April 9, 2014 § Leave a comment
What an amazing community of parents I have had the opportunity to come alongside this spring! Thank you to each of you for your contributions, questions, and commitment. It has been such a joy! I look forward to receiving your final at-home extension by May 1st! Please keep in touch.
April 3, 2014 § Leave a comment
Thanks to all for another wonderful evening exploring the exciting world of behavior! Please make time for a HAT meeting this week with your parenting partner to review your written or videotaped observations of the antecedents to and consequences of a challenging behavior. Those observations will guide your selection of a functional replacement behavior and therefore are critical to your participation in our final workshop!
I am looking forward to hearing all about your Super Kid Meetings this week :)
March 20, 2014 § Leave a comment
Our evening was filled with great questions (& cookies!) thanks to a wonderful parent community. Going forward, families were encouraged to continue to set aside as least five minutes every to Name the Good, to continue to play the Micro Choices Game while exploring the use of other choices in their lives, and this week we added another “positive family life” enhancing tool to our arsenal – the Micro Demands Game! The goal of this game is to help desensitize children to receiving demands by making them fun and small! This, partnered with a decrease in junk demands, should help keep your “budget” on track.
If you have an opportunity to have a HAT meeting, may I recommend that you complete the Negotiables exercise with your parenting partner? You will find information on it in the slideshow.
Finally, in the last third of our workshop we will be focusing on how to teach a functional replacement behavior. Families can prepare for this work by operationally defining a behavior that they would like to help their child replace and then observing & recording occurrences of the behavior. This might look like videotaping it or observing it as it occurs while making notes on the Antecedents (what comes before behavior, but does NOT cause behavior) & the Consequences (what comes after behavior as a result of behavior). Specificity & objectivity are the key to gathering useful information! Good luck! See you in two weeks!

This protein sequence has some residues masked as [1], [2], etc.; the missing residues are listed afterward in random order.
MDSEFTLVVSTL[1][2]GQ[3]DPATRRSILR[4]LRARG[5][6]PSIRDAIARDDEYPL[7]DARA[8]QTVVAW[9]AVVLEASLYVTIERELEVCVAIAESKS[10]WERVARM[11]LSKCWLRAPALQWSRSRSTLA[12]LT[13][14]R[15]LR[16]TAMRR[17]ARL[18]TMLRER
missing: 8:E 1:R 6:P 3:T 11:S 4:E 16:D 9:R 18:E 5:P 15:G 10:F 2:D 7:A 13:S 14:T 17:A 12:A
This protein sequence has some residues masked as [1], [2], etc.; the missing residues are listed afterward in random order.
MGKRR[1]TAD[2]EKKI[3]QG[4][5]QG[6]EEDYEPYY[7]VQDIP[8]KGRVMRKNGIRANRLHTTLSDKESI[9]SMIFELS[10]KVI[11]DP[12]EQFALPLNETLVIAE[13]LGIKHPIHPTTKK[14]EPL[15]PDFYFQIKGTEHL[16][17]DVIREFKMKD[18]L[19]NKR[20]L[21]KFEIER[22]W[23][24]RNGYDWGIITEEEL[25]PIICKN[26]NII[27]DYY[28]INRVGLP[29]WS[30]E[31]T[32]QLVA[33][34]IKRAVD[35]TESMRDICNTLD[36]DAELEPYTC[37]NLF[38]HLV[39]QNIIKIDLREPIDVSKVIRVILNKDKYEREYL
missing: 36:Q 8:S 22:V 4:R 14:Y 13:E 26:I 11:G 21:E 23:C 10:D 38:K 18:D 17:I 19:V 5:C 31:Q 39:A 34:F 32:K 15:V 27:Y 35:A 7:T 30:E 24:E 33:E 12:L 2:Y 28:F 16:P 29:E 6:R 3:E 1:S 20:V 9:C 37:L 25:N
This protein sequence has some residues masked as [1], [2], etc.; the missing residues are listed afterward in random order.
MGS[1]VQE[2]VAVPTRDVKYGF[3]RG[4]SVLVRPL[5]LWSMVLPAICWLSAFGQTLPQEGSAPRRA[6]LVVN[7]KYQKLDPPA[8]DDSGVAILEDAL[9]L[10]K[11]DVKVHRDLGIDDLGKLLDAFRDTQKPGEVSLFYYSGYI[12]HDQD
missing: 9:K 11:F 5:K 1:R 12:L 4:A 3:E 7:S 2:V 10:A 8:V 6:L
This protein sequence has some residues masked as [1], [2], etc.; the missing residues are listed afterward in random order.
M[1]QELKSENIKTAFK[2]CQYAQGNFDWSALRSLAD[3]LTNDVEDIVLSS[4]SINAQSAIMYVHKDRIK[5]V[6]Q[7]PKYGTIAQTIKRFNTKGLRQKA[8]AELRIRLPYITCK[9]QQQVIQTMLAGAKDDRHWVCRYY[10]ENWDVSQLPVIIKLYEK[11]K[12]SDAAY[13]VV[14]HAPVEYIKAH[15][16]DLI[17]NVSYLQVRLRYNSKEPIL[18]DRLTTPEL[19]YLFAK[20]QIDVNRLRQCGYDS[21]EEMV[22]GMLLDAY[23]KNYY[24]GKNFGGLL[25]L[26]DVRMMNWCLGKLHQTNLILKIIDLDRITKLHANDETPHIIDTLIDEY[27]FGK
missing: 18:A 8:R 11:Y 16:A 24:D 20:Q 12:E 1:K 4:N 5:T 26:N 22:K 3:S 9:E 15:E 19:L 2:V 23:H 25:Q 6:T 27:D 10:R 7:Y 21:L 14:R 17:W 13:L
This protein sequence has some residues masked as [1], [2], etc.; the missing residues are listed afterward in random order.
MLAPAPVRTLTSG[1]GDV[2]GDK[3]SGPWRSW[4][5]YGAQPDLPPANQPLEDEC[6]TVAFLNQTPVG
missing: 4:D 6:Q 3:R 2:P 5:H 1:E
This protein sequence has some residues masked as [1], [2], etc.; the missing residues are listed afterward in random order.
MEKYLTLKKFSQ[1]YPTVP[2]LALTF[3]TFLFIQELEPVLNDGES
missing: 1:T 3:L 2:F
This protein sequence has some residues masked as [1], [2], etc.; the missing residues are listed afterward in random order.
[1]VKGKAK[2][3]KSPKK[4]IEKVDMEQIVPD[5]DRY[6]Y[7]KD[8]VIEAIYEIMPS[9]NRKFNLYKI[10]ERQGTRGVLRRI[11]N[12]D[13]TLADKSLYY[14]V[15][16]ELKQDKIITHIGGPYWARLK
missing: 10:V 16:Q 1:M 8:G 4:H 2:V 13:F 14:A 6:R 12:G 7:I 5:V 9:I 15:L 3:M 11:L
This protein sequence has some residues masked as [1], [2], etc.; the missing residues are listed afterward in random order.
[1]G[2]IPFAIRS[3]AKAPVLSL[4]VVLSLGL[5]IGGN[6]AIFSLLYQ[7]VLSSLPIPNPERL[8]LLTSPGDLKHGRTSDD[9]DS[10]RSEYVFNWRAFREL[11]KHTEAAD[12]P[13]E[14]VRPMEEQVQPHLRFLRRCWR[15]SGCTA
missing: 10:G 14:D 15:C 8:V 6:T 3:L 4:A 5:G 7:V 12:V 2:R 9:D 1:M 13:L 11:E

March 13, 2014 § Leave a comment
We are now to the halfway point of our Spring workshop! One take-away point from this week is that small changes in implementation can result in a measurable difference in outcomes! For example, we discussed the difference between the commonly used language of “If, then” and the technique we are putting to use in our homes called, “Sure Y! First X, Then Y!” This week we also added a new tool to our toolboxes called, “Micro Choices” in order to increase each child’s experience of freedom within limits in an easy way. Happy choice offering!
March 5, 2014 § Leave a comment
Congratulations to each workshop family for making time to “Name the Good” this week! Keep up with it during your DailyFive this week.
During our workshop tonight we explored the relationship between antecedents and behavior (which we know do NOT cause operant behavior), reflected on all of the places we can say, “Yes” to our children, and prepared to put Premack’s Principle to good use this week. Good luck and as always, please be in touch with any questions or suggestions!
February 26, 2014 § Leave a comment
What a treat it was to share my evening with such a wonderful group of families! Thank you for making the commitment to this adventure.
I hope you enjoy playing the Name the Good game this week with your children. It may seem like a simple exercise but it is going to help build a foundation for the work we will be doing together over the course of the workshop series. By specifically naming the good you observe during your child’s play without demanding or correcting or questioning, you are working to strengthen your presence & voice as positive stimuli.
February 5, 2014 § Leave a comment
This is a lovely little introduction to reading with toddlers shared by the great folks at Fred Roger’s Center Early Learning Environment. Another key component to reading with young children is repetition. Research, such as work done by Horst, Parsons & Bryan (2011), highlight the importance of contextual repetition in the development of vocabulary. They write, “we found a dramatic increase in children’s ability to both recall and retain novel name–object associations encountered during shared storybook reading when they heard the same stories multiple times in succession.” A third approach, that taken by many Montessori educators, is to celebrate a beautiful story by first sharing it with children without additional commentary.
These principles, woven together, create a foundation for rich shared reading practices. Biehus Parent + Child, we typically read the same book across many meetings. The first reading will take us through the whole story. Then, depending on the developmental stage of the children & the book, we may read successive portions each time we meet. For example, with Jan Brett’s The Mitten, we began with a full reading at our first community time. The next time we met, we read the first two pages, and then the next time we read the first four pages, and so on. Over time, the children came to really know the story. After many meetings we finished the book and the children had the opportunity to participate in some extensions of the work in our classroom.